3 min read

Market Update: The Danger Ahead

Market Update: The Danger Ahead

Before getting into the "danger ahead"....

I think if you read my posts and updates, you'll see that I really try to avoid using a lot of overly dramatic language.

Words that hint at simple black & white outcomes, like "never," "forever," "cannot happen" are rare. I almost never use the word "crash" either, because those are quite rare in market history as well.

The way I see it, we have enough drama in the market anyway. While it's hard to do so, we should at least try to remove ourselves from that drama. The best investors and traders look at bear markets - and bull markets - in un-emotional ways.

So when I talk about market dangers, it's out of concern for something that has reasonable odds of happening and could hurt people if they are unprepared.

So for our present-day market, the "danger ahead" - raised in last Thursday's post - would look something like what was seen back in the last half of the 2008-2009 bear market:

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In 2008, the decline that began in late September that year trimmed 40% off the S&P 500's value. I don't really expect a decline of that magnitude to happen here. But a 20% decline, taking the index down to 3,000 or so, is certainly a possibility.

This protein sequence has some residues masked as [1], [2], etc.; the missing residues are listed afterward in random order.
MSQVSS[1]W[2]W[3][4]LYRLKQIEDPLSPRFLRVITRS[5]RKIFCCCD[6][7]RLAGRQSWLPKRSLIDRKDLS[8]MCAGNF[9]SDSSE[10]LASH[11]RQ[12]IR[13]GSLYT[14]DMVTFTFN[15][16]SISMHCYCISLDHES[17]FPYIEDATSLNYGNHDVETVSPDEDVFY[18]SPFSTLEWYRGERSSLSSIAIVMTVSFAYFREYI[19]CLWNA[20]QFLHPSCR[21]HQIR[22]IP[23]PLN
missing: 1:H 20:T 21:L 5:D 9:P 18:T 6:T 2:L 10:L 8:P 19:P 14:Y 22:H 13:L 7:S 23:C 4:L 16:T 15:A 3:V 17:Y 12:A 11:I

That's both the benefit - and curse - for someone like me who's traded and invested for many years and paid close attention to the markets each and every time.

You start filing away little comparison notes, and develop a healthy respect for how a bear market that seems bad...can get worse (just like bull markets that seem like they can't go any higher...somehow find the fuel to go far higher than many believed).

Filling the Gap

So that's the "big picture" danger above. In the immediate future, the furious selling last week is close to "filling the gap" created around November 9th.

You'll recall that's when the October CPI report came in more benign than economists expected, and investors all hit their "buy buttons" simultaneously...creating what I called a "breakaway gap" at the time as all the  markets leaped higher.

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And perhaps what's most telling is that the riskiest part of the stock market - small cap stocks - has already filled its "gap" and looks pretty awful as charts go:

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So as we head into this pre-Christmas trading week, I'm trying to keep two simultaneous thoughts in my head...

One, it's possible the markets simply drift - or even mount daily rallies. The pre-holiday period is typically a low-volume affair so if there's something for traders to get excited about, it wouldn't be hard to stage a nice rally or two.

But as we've seen before, it's possible for the markets to mount rallies, and yet do so within an overall bearish context. The overall direction of the market remains down until proven otherwise.

Jeff